Thanks again for all your help, I'll post again if I run into the same problem

        I was just wondering if there was any logic that went behind your suggestion of 100 threads for 8GB of memory if that was just a rough estimation?

        A simple guestimation based upon my observation that on my system, each client requesting a dir /s c:\, required around 50/60 MB in order to accumulate all the output, wrap it up and forward it to the client. 100 * 60MB ~= 6GB leaving some headroom for other stuff. Also, remember that there is a fixed overhead for the OS, so 100 on 8GB might well translate to < 50 on 4GB.

        I think that the real resource problem with your server/protocol is the need to accumulate all the output at the server prior to returning it to the client, forced on you in part by your use of backticks to execute the command.

        If you used a piped-open and returned the output to the client line by line as you get it:

        # $resp = `$rxdArgs 2>>&1`; my $pid = open my $PIPE, '-|' qq[ $rxdArgs 2>>&1 ] or + die $!; while( <$PIPE> ) { returnOutputToClient( $_ ); }

        then your server memory usage would be cut to a 1/10th of its current requirements with (hopefully) pro-rata benefits to the number of concurrent clients you could handle. But I realise that would require a substantial re-working of both your server processing and the communications protocol.

        The upside of the change would be that your server's concurrent client limits would be independent of commands they are running (and volumes of output they produce), as you would only cache a single line at the server. It would also allow your clients to start seeing the output from their interactions in much closer to real time. And potentially even interrupt that output if they've seen enough.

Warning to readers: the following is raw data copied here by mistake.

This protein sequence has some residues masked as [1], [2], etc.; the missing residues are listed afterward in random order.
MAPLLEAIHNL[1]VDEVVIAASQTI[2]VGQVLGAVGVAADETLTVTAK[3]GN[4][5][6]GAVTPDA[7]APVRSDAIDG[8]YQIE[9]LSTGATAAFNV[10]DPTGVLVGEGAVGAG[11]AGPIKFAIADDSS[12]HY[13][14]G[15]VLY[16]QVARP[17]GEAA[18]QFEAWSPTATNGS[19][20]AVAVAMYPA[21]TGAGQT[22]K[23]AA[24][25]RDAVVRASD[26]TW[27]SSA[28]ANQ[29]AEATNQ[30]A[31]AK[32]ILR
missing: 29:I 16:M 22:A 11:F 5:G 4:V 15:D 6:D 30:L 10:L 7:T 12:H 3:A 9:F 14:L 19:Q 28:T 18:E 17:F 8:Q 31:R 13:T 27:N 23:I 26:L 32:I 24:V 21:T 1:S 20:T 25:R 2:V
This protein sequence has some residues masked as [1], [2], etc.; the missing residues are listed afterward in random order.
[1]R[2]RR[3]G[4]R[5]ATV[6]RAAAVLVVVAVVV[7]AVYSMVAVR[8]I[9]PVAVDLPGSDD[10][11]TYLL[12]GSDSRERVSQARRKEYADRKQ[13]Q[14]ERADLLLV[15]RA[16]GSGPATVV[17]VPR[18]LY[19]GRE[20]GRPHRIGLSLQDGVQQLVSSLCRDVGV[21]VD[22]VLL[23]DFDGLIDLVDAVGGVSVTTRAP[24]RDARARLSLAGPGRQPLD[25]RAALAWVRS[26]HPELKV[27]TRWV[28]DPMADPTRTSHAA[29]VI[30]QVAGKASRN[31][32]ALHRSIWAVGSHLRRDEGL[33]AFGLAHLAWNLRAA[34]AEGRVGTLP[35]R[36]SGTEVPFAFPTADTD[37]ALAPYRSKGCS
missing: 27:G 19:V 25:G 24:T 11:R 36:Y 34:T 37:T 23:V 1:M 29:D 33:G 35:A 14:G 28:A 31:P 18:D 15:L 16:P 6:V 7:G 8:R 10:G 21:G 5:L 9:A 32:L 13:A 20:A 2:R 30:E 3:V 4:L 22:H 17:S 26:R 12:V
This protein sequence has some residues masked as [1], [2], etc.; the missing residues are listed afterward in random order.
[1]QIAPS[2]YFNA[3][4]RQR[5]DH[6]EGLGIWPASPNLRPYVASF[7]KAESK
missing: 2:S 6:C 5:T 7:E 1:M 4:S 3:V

Also, transmitting the retrieved output line by line would have far less impact upon the network infrastructure than returning it in one huge chunk.

        I also wonder if you have the possibility to try your tests on a real machine rather than a VM? I suspect that if you did, you would see far fewer of these kinds of "mysterious OS problems". That based on my own observations of weirdnesses with code running in VMs.

        You might also consider upgrading the OS. WS-2003 predates most of the rise and rise of VMs, and I'm sure that the use of VMs has highlighted (and hopefully caused to be fixed) many dubious practices in the earlier kernels. WS-2010 might be more stable in that environment.

        In a similar vein, I found far fewer problems running VMs under Vista than I did under XP. And more modern processors with the various levels of VT-x/AMD-V extensions are less prone to such mysteries than older ones.

        Thanks again for all your help, I'll post again if I run into the same problem

        You're welcome and good luck. (And it is always nice to get feedback:)


        With the rise and rise of 'Social' network sites: 'Computers are making people easier to use everyday'
        Examine what is said, not who speaks -- Silence betokens consent -- Love the truth but pardon error.
        "Science is about questioning the status quo. Questioning authority".
        In the absence of evidence, opinion is indistinguishable from prejudice.

        RIP Neil Armstrong